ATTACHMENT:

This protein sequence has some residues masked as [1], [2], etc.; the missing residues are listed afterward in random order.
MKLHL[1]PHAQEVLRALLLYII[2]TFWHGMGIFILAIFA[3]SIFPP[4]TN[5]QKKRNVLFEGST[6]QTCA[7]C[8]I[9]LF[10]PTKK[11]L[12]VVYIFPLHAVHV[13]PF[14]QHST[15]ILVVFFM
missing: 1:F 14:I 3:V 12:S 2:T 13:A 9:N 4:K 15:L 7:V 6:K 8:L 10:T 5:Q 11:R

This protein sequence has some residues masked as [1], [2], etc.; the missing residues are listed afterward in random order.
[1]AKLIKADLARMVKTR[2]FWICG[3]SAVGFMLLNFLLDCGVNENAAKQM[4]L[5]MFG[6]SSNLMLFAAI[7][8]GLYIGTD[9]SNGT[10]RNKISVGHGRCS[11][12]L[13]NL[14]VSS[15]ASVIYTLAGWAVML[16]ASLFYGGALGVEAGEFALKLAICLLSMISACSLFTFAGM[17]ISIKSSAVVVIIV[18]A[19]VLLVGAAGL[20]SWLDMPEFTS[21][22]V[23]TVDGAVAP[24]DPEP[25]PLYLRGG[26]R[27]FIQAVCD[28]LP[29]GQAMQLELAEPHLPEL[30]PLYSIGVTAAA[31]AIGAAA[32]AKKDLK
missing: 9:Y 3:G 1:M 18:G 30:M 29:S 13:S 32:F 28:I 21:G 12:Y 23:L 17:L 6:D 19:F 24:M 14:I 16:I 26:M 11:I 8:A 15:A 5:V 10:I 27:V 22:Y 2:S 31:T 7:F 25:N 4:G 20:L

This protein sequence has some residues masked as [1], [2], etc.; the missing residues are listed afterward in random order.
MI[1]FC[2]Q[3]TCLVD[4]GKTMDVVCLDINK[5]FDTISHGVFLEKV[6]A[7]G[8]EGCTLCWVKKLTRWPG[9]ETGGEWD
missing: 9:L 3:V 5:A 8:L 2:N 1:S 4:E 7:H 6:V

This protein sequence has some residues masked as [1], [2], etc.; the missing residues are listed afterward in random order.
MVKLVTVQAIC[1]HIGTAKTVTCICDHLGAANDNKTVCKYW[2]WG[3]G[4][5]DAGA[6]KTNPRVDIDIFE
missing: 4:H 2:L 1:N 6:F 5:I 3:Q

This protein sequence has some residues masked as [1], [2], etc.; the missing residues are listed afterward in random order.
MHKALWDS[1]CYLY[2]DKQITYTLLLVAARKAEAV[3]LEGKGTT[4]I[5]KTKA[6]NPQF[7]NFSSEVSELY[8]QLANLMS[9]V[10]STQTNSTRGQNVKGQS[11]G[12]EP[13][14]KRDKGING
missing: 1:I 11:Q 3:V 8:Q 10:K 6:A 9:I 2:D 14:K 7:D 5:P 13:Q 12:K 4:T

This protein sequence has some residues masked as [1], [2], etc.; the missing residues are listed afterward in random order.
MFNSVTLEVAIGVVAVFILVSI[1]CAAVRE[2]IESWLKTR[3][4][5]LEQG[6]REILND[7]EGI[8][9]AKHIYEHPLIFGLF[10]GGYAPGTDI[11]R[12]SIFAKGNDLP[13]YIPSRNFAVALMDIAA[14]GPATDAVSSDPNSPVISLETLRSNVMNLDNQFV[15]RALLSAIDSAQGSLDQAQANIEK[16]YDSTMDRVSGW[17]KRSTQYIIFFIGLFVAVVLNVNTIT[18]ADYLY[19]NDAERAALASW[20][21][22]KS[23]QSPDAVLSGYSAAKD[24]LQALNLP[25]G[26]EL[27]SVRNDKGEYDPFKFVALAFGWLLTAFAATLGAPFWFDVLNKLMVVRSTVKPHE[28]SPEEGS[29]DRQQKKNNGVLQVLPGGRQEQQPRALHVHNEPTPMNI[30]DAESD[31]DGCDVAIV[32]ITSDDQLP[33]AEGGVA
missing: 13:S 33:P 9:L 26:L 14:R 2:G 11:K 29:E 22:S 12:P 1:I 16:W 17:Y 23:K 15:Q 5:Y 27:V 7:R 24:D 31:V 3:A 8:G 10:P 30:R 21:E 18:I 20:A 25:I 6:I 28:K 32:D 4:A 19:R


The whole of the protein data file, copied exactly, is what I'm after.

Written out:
This protein sequence has some residues masked as [1], [2], etc.; the missing residues are listed afterward in random order.
MKLHL[1]PHAQEVLRALLLYII[2]TFWHGMGIFILAIFA[3]SIFPP[4]TN[5]QKKRNVLFEGST[6]QTCA[7]C[8]I[9]LF[10]PTKK[11]L[12]VVYIFPLHAVHV[13]PF[14]QHST[15]ILVVFFM
missing: 1:F 14:I 3:V 12:S 2:T 13:A 9:N 4:K 15:L 7:V 6:K 8:L 10:T 5:Q 11:R

This protein sequence has some residues masked as [1], [2], etc.; the missing residues are listed afterward in random order.
[1]AKLIKADLARMVKTR[2]FWICG[3]SAVGFMLLNFLLDCGVNENAAKQM[4]L[5]MFG[6]SSNLMLFAAI[7][8]GLYIGTD[9]SNGT[10]RNKISVGHGRCS[11][12]L[13]NL[14]VSS[15]ASVIYTLAGWAVML[16]ASLFYGGALGVEAGEFALKLAICLLSMISACSLFTFAGM[17]ISIKSSAVVVIIV[18]A[19]VLLVGAAGL[20]SWLDMPEFTS[21][22]V[23]TVDGAVAP[24]DPEP[25]PLYLRGG[26]R[27]FIQAVCD[28]LP[29]GQAMQLELAEPHLPEL[30]PLYSIGVTAAA[31]AIGAAA[32]AKKDLK
missing: 9:Y 3:G 1:M 18:G 30:M 29:S 13:S 32:F 28:I 21:G 12:Y 23:L 17:L 6:D 19:F 24:M 14:I 16:I 26:M 11:I 8:A 15:A 5:V 10:I 27:V 22:Y 2:S 31:T 7:F 25:N 4:G 20:L

This protein sequence has some residues masked as [1], [2], etc.; the missing residues are listed afterward in random order.
MI[1]FC[2]Q[3]TCLVD[4]GKTMDVVCLDINK[5]FDTISHGVFLEKV[6]A[7]G[8]EGCTLCWVKKLTRWPG[9]ETGGEWD
missing: 9:L 3:V 5:A 8:L 2:N 1:S 4:E 7:H 6:V

This protein sequence has some residues masked as [1], [2], etc.; the missing residues are listed afterward in random order.
MVKLVTVQAIC[1]HIGTAKTVTCICDHLGAANDNKTVCKYW[2]WG[3]G[4][5]DAGA[6]KTNPRVDIDIFE
missing: 4:H 2:L 1:N 6:F 5:I 3:Q

This protein sequence has some residues masked as [1], [2], etc.; the missing residues are listed afterward in random order.
MHKALWDS[1]CYLY[2]DKQITYTLLLVAARKAEAV[3]LEGKGTT[4]I[5]KTKA[6]NPQF[7]NFSSEVSELY[8]QLANLMS[9]V[10]STQTNSTRGQNVKGQS[11]G[12]EP[13][14]KRDKGING
missing: 1:I 11:Q 3:V 8:Q 10:K 6:A 9:I 2:D 14:K 7:D 5:P 13:Q 12:K 4:T

This protein sequence has some residues masked as [1], [2], etc.; the missing residues are listed afterward in random order.
MFNSVTLEVAIGVVAVFILVSI[1]CAAVRE[2]IESWLKTR[3][4][5]LEQG[6]REILND[7]EGI[8][9]AKHIYEHPLIFGLF[10]GGYAPGTDI[11]R[12]SIFAKGNDLP[13]YIPSRNFAVALMDIAA[14]GPATDAVSSDPNSPVISLETLRSNVMNLDNQFV[15]RALLSAIDSAQGSLDQAQANIEK[16]YDSTMDRVSGW[17]KRSTQYIIFFIGLFVAVVLNVNTIT[18]ADYLY[19]NDAERAALASW[20][21][22]KS[23]QSPDAVLSGYSAAKD[24]LQALNLP[25]G[26]EL[27]SVRNDKGEYDPFKFVALAFGWLLTAFAATLGAPFWFDVLNKLMVVRSTVKPHE[28]SPEEGS[29]DRQQKKNNGVLQVLPGGRQEQQPRALHVHNEPTPMNI[30]DAESD[31]DGCDVAIV[32]ITSDDQLP[33]AEGGVA
missing: 13:S 33:P 9:L 26:L 14:R 2:G 11:K 29:E 22:S 12:P 1:I 16:W 17:Y 23:K 15:Q 5:Y 27:V 7:R 24:D 31:V 3:A 8:G 10:P 30:R 21:E 18:I 20:A 25:I 6:I 28:K 32:D 4:A 19:R